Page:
Huile de CBD Helter Skelter: Chaos réglementaire mondial sur le CBDseptember 15, 2020
Huile de CBD
While it may seem counterintuitive, ambiguity and irregularity in a marketplace can actually create explosive growth in a nascent industry. This has certainly been the case for CBD and other hemp-derived, non-psychoactive cannabinoids. Since these compounds entered the ingredient marketplace, there has been insatiable consumer demand and enormous uptick in sales. This has driven the majority of the global cannabis industry’s focus toward CBD. In this case, it does seem that the uncertainty and inconsistency surrounding the regulatory treatment of this compound in the U.S., and around the globe, actually drives consumer interest.
Some have dubbed CBD as “Chaos By Design.” Maybe that’s what we owe to the explosive trajectory of the natural product ingredient category in the U.S., starting long before CBD entered the market more than eight years ago. But it’s getting stranger and stranger.
Global regulatory chaos and inconsistency are in line for an apex of disorder over the next few months. I can’t stop wondering just what the regulatory bodies have coming, but I think we’ll find out real soon. Dare I say pandemonium?
As we have detailed previously, the UN is set to consider an historic vote in December, in Vienna, where it will consider (and likely adopt) the WHO recommendations that CBD and other non-psychoactive cannabinoids derived from hemp not be treated like narcotics and not be scheduled accordingly. Science, of course, supports this.
If you’re under the impression that the situation in the U.S. is clear with respect to cannabinoid regulations, you’re mistaken. In 2018, the federal definition of “marihuana” was directly amended so that it no longer includes “industrial hemp.”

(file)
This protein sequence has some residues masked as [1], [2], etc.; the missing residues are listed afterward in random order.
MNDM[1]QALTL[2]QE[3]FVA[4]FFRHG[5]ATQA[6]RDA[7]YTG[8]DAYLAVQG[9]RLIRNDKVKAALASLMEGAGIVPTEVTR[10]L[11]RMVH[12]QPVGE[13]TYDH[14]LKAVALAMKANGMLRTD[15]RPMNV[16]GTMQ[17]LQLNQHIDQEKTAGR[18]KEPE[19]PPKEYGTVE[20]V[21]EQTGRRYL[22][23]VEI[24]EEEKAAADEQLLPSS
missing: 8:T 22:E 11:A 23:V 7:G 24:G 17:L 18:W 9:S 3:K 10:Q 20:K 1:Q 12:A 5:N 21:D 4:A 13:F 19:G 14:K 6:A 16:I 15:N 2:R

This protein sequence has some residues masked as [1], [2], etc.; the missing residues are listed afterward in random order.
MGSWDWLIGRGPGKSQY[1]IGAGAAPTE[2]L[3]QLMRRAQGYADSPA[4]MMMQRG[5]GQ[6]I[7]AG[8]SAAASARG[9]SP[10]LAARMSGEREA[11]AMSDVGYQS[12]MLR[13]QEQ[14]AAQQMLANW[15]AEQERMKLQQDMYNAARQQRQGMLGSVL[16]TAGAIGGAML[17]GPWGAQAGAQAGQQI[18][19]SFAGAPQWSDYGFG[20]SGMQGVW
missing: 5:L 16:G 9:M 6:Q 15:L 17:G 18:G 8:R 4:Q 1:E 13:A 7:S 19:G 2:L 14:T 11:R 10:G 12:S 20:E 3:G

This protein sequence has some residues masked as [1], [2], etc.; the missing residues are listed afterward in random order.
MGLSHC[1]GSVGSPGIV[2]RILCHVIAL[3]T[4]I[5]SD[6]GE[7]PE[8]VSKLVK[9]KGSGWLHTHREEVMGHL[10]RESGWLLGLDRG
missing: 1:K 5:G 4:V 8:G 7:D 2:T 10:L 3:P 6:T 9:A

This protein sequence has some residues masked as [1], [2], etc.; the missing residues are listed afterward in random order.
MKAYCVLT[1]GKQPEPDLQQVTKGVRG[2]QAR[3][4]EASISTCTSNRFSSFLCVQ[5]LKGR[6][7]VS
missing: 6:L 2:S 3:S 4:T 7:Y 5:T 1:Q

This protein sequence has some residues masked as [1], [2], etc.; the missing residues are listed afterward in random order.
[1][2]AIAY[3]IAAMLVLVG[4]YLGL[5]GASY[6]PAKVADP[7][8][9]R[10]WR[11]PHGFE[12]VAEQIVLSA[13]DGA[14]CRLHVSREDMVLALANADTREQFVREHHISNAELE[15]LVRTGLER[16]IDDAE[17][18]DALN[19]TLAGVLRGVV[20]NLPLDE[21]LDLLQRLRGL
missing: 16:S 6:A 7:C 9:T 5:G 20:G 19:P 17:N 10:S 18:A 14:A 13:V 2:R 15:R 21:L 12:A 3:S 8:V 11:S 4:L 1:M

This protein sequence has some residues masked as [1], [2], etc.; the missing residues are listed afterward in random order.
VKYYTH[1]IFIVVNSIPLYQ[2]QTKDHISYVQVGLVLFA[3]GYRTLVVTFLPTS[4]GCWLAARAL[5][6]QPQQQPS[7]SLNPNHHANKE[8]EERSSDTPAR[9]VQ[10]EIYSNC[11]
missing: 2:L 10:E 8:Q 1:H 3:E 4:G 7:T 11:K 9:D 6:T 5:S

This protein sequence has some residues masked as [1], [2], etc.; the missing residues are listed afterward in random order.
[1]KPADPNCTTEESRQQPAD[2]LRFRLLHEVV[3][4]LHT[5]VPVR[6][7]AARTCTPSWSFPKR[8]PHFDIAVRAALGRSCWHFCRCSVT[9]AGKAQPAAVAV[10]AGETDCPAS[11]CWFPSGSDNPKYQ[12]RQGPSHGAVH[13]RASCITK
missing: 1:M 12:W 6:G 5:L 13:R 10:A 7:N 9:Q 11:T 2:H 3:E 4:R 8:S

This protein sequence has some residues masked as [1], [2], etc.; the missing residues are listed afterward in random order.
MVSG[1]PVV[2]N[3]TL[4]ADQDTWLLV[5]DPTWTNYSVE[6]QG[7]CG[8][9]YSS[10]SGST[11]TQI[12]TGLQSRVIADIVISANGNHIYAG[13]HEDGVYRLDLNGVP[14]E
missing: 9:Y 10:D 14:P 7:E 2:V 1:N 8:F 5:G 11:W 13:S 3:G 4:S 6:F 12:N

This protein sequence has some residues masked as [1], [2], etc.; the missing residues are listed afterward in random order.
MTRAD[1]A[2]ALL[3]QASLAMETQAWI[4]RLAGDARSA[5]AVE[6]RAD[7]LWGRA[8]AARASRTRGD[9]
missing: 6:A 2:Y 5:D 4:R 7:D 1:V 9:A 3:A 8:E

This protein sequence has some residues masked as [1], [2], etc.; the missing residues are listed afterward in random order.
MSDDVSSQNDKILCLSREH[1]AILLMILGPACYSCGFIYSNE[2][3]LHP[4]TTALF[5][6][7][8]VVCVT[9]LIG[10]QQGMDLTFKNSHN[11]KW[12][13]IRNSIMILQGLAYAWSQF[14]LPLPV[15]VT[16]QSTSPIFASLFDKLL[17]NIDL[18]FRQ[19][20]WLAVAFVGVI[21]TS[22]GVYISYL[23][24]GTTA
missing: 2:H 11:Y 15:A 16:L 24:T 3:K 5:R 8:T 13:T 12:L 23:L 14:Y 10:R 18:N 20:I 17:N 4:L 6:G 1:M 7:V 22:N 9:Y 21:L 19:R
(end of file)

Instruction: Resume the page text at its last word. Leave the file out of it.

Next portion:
7 U.S.C. 1639o stated, “The term ‘hemp’ means the plant Cannabis sativa L. and any part of that plant, including the seeds thereof and all derivatives, extracts, cannabinoids, isomers, acids, salts, and salts of isomers, whether growing or not, with a delta-9 tetrahydrocannabinol concentration of not more than 0.3 percent on a dry weight basis.” I want to stress the importance of the dry weight language that expressly refers to plant material. Make no mistake about it, Congress (or at least those attorneys who had a hand in drafting the language) chose their words very carefully.
According to the above, hemp and its “derivatives, extracts, and cannabinoids” are 100% legal, right? That is precisely what Congress wrote and the President signed into law.
Not so fast.
In short, the 2018 Farm Bill cemented industrial hemp as a lawful, non-controlled, agricultural crop and commodity under U.S. law. It took the 2014 Farm Bill enactment a major step forward and removed all limitations (i.e., research-based activities as defined in the 2014 Farm Bill) and entirely removed hemp (and its derivatives) from the Controlled Substances Act, as described above.
Even the U.S. Drug Enforcement Administration (DEA) affirmed that “…hemp, including hemp plants and cannabidiol (CBD) preparations at or below the 0.3 percent delta-9 THC threshold, is not a controlled substance…” The agency went on to say that “hemp, including hemp plants and cannabidiol (CBD) preparations at or below the 0.3 percent delta-9 THC threshold is not a controlled substance.”
Perhaps the most impactful portion of this USDA bulletin is the subject of THC, which is the part of the cannabis plant that produces a psychoactive response in the brain or the feeling of getting “high.” It stated, “[b]y amending the definition of marijuana to exclude hemp as defined in AMA 297A, Congress has removed hemp from schedule I and removed it entirely from the CSA (Controlled Substances Act). In other words, hemp is no longer a controlled substance. Also, by amending schedule I to exclude THC in hemp, Congress has likewise removed THC in hemp from the CSA.”
Even the FDA had weighed in when former Interim Commissioner, Scott Gottlieb, announced that the FDA was looking at “providing potential regulatory pathways….for products containing cannabis and cannabis-derived compounds.” This year, current FDA Commissioner, Stephen Hahn, acknowledged that it would be “a fool’s game” to attempt to pull CBD products off the market.
Over seven significant U.S federal government agencies have squarely addressed the legality of hemp and its derivatives – including CBD. Yet the pathway remains unclear. And for better or for worse, the rest of the world tends to follow the lead of U.S.